Trump faces demands for his impeachment, but is there time to act? – Latest News, Breaking News, Top News Headlines

Congressional Democratic leaders on Thursday demanded President Trump’s removal from office – promising a swift impeachment, if necessary – in an effort to stop him from unleashing further chaos in his rage-filled final days.

Both House Speaker Nancy Pelosi and Senate Minority Leader Charles E. Schumer called on Trump’s cabinet to remove him by invoking the 25th Amendment, which was designed to remove an incapacitated or ailing president. . They warned that the House of Representatives would quickly consider impeachment articles if that didn’t happen.

Schumer said he and Pelosi tried to call Vice President Mike Pence Thursday morning to urge him to follow the 25th Amendment, but Pence did not accept their call.

“Although there are only 13 days left, any day could be a horror show for America,” said Pelosi, calling Trump “a very dangerous person who should not continue in office” and adding: “This is urgent, an emergency of the highest magnitude ”.

Dozens of House Democrats, including some from the conservative districts, echoed the call for a second impeachment and at least one Republican called for Trump’s removal.

But removing a president, even if the cabinet invokes the 25th Amendment, is a laborious and time-consuming process. And even if Trump were to be challenged again, his impeachment requires two-thirds of the vote of the Republican-controlled Senate, which acquitted him nearly a year ago after his first impeachment in the House, and has shown no sign of openness to the idea.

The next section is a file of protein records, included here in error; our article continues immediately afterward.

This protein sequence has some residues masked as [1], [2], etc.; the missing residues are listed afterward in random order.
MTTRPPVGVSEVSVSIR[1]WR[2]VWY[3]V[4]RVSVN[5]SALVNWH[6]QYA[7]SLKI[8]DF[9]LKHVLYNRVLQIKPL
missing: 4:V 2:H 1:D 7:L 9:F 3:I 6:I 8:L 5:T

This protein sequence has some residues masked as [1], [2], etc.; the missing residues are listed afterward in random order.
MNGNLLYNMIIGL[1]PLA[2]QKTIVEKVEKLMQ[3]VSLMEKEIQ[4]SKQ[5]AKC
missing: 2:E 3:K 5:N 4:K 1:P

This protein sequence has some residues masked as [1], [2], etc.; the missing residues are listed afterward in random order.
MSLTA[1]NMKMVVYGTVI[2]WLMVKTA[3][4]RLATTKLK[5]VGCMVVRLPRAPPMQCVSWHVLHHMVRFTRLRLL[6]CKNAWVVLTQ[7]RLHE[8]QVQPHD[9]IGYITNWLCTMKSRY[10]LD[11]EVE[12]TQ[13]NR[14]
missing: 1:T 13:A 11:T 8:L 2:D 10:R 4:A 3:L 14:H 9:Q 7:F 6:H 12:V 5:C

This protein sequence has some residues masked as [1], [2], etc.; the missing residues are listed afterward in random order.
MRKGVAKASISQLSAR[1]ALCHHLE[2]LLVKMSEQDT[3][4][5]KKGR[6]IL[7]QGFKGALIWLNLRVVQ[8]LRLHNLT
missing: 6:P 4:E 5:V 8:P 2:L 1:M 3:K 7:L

It was unclear Thursday whether Trump could be prevented from serving his remaining 13 days in office.

After a day when pressure mounted to kick him out of office by January 20 – not just from Democrats, but some Republican governors and the Wall Street Journal editorial board – Trump finally delivered what amounted to a speech. concession to try to appease critics. But his scripted video statement was probably too small and too late to quell the outcry.

To speed up the impeachment, House Democrats were considering starting the process on the House floor, without waiting for the House Judiciary Committee to act.